If you want to set your team to run 'lean and mean' at the nationals, more power to you. Hopefully you can get a team together that is mature and keeps their sense of humor and perspective. I've seen several teams of local superstars put together, and many of them do not work well because they are individuals and not teammates trusting each other and pulling together. One big difference in my life when I moved into the 'a' level of play is that the pressure actually lessened from my team when I made an error. No one wants to succeed more than the shooter at hand, and many teams of individuals look at the guy who messed up and hold the error against him. I believe in accountability, but the objectivity and support that has come from my 'a' and higher level teammates allows me to improve and work for the team without the monkey on my shoulder waiting to brain me with a cue butt every time I mess up. If you have teammates that don't measure up to what the core members need, help them be better players by getting them to teams that will fill their needs without dampening yours. If that's to callous for some of you reading this, my perspective is from a team that tries to run in a highly competitive configuration in a league that is great about getting people onto teams that let them play their style of pool. If you want there's a social team, a drinking team, a playing team, a vegas team, a non-traveling team, handicapped, non-handicapped, olds, youngs, males, females, and anywhere in between. League play by it's nature is a social mechanism, and great competition is very possible when put into the proper focus. People grow in different ways. My relationship with my team is like many other relationships in life; we grow together so that we don't grow apart. We work strategy, talk training, spar on the side, and respect each other's space.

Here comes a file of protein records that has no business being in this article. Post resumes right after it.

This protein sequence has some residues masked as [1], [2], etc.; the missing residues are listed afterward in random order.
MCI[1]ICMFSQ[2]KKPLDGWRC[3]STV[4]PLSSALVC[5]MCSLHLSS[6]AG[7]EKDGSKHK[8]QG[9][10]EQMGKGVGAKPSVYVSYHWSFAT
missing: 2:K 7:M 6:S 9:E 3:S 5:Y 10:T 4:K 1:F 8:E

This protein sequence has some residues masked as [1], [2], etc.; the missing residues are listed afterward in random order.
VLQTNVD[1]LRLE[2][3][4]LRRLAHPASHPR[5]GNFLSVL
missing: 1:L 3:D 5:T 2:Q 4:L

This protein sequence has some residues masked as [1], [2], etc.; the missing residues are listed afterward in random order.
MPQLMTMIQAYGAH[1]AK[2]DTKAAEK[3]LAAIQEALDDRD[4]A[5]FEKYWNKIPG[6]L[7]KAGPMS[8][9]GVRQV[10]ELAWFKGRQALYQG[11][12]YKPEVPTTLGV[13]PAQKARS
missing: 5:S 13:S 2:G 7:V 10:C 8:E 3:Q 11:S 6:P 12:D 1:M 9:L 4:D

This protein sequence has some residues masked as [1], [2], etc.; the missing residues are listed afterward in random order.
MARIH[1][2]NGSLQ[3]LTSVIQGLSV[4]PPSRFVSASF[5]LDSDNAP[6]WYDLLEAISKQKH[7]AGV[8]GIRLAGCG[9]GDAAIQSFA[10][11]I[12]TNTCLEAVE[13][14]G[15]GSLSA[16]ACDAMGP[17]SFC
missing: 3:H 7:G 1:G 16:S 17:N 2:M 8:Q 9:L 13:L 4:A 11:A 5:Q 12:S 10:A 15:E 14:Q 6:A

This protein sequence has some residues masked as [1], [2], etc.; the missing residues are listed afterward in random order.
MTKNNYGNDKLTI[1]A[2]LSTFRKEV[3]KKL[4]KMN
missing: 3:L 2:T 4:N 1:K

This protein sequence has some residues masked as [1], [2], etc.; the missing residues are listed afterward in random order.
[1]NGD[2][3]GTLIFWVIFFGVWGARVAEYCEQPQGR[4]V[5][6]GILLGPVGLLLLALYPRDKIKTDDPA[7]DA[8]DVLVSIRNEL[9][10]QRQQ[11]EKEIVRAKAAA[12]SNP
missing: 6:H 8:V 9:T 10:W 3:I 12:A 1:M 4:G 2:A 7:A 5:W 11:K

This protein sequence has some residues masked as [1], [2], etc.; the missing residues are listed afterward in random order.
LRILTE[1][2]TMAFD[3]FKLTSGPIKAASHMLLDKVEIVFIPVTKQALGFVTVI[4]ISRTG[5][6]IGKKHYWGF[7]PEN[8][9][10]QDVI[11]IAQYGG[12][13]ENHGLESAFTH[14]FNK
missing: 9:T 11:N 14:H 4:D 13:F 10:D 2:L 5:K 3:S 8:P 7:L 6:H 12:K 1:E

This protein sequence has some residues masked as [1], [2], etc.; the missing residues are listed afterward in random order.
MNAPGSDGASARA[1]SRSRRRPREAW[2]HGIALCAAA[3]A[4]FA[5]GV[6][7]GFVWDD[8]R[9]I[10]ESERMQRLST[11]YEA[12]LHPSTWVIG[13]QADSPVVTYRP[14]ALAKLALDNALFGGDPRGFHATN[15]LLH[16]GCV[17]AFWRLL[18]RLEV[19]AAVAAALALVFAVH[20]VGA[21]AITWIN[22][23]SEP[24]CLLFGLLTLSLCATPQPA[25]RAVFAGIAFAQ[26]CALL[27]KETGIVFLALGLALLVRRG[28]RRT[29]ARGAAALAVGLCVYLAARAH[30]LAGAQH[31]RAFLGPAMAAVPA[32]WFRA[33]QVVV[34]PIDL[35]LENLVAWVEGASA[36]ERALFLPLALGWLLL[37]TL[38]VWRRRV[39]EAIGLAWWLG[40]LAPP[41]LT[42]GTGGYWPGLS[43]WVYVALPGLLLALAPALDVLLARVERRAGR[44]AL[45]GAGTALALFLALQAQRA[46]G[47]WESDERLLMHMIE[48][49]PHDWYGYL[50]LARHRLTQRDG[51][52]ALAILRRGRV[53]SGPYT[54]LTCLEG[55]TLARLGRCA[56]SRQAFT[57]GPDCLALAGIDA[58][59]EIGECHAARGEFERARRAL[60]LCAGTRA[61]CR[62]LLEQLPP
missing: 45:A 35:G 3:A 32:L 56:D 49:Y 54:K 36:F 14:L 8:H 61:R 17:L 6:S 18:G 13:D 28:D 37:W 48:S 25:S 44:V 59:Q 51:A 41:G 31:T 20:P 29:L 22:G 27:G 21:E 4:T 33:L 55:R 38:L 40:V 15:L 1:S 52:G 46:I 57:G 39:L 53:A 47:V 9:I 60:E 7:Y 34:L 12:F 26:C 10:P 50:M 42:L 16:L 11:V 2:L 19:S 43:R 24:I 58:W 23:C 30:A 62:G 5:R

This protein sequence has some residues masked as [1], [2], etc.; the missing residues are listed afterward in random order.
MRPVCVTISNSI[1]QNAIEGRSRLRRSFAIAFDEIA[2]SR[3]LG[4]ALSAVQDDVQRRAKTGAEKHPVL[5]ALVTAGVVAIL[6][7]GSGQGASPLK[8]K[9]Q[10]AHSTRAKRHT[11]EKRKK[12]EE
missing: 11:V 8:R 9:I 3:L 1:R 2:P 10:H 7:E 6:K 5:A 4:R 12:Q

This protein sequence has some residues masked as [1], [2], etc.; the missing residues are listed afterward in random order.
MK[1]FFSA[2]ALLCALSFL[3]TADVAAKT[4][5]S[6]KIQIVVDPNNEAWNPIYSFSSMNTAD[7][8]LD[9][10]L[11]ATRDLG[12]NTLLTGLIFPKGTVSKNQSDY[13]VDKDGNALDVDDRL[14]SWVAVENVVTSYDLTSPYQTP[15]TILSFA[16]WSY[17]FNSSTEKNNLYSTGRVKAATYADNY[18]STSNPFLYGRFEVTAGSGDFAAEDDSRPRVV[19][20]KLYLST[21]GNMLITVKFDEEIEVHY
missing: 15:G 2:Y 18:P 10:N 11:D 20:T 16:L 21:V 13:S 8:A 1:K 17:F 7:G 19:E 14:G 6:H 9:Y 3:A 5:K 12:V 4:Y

Good luck in your efforts to make peace with your competitive drive!
Have fun (dammit!)!